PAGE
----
I’ve been thinking recently about the debate that swirls around zoos, pitting animal rights advocates on one side against zookeepers, scientists and many of the general public on the other. I have to admit it had been years since I visited a zoo, with concerns about animal rights and the moral issues involved in keeping wild animals in captivity the main things that kept me away.
But I had heard good things about Singapore Zoo, and about the changed thinking that was now commonplace amongst zoos in many parts of the world, so I decided to take a closer look. I’m glad I did.
The most pressing argument against zoos is that no matter how well designed the enclosure, and how well meaning the handlers, a zoo life is never going to match the alternative life, lived in nature, inherently free and though often dangerous, no doubt a much richer and more fulfilling experience for any animal.
The original argument for zoos revolved mostly around the great entertainment gained by us humans in seeing wild animals up close, in an environment that offered no danger and could be enjoyed — with one’s grandchildren, no less — at little cost. But as animal rights advocates made their case more strongly this rationale grew less convincing, and many people, me included, took zoos off their attractions list.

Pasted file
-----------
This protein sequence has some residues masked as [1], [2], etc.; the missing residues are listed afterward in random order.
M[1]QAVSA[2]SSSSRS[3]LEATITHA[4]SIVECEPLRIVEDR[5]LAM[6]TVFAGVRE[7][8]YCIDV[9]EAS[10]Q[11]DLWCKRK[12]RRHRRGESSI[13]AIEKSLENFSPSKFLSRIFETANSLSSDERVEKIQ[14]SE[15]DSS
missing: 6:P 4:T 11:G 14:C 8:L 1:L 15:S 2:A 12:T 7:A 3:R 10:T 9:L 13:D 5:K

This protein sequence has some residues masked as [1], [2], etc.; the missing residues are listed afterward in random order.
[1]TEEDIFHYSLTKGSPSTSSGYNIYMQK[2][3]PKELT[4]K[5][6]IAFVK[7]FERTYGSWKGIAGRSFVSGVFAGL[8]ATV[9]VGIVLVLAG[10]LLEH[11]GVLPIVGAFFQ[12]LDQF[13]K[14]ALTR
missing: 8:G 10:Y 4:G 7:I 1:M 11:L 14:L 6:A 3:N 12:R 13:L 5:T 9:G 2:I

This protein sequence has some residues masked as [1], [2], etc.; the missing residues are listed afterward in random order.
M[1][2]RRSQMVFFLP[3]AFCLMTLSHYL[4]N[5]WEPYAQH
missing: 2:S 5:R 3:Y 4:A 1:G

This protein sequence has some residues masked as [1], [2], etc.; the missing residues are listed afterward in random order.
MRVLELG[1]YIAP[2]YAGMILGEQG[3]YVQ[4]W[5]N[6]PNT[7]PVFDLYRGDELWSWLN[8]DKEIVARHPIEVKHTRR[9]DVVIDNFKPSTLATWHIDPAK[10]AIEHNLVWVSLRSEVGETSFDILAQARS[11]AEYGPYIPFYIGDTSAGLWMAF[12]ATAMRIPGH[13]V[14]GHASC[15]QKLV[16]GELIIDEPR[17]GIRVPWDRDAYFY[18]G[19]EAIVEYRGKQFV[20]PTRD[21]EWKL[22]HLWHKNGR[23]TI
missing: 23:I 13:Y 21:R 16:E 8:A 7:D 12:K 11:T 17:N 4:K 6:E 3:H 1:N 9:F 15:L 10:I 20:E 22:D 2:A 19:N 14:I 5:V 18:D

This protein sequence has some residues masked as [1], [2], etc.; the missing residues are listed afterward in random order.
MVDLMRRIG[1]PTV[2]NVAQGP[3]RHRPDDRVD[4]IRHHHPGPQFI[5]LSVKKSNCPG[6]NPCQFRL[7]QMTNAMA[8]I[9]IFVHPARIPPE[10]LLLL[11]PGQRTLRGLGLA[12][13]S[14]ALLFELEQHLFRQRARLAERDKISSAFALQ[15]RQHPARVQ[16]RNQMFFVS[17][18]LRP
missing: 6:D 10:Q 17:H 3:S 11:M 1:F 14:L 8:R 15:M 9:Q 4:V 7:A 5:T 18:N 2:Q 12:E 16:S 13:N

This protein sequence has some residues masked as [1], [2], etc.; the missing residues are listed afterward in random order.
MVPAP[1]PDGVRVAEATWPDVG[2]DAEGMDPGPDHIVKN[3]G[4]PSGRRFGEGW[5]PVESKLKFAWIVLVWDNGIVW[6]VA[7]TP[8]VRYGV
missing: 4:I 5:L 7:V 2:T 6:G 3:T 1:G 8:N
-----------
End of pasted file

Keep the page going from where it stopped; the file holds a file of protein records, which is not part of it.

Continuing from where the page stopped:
Falling attendance numbers and the well understood reticence of many to visit zoos on moral and ethical grounds led zoo operators to invest heavily in new enclosure designs, and in programs that stressed the building of bonds between humans and our cousins in the wild. Education of the visitor became a crucial element of zoo programs, while well funded scientific programs designed to study, preserve and manage natural habitats were not only undertaken, they were pushed to the fore of the zoo visitor’s experience.
The result of these trends are easily seen in Singapore: there were dozens of school groups in attendance the morning I visited; the enclosures were thoughtfully designed, spacious and respectful of the inhabitants’ need for privacy, as well as the visitors’ desires to catch a glimpse of the occupant. And details of preservation programs were all around, giving visitors the clear impression that some small part of their admission fee was helping these amazing animals survive better in the wild.
I left Singapore Zoo with a clear view that zoos have now got the balance right; that human entertainment can indeed be balanced with animal rights, and the price these individuals lions, tigers and orangutans are paying is well justified by the benefits that flow to their kind, wherever they might be on the other side of the fence.
Viator offers zoo-related tours in many destinations worldwide. Search on “zoo” on the Viator.com site for a complete listing.
- Rod Cuthbert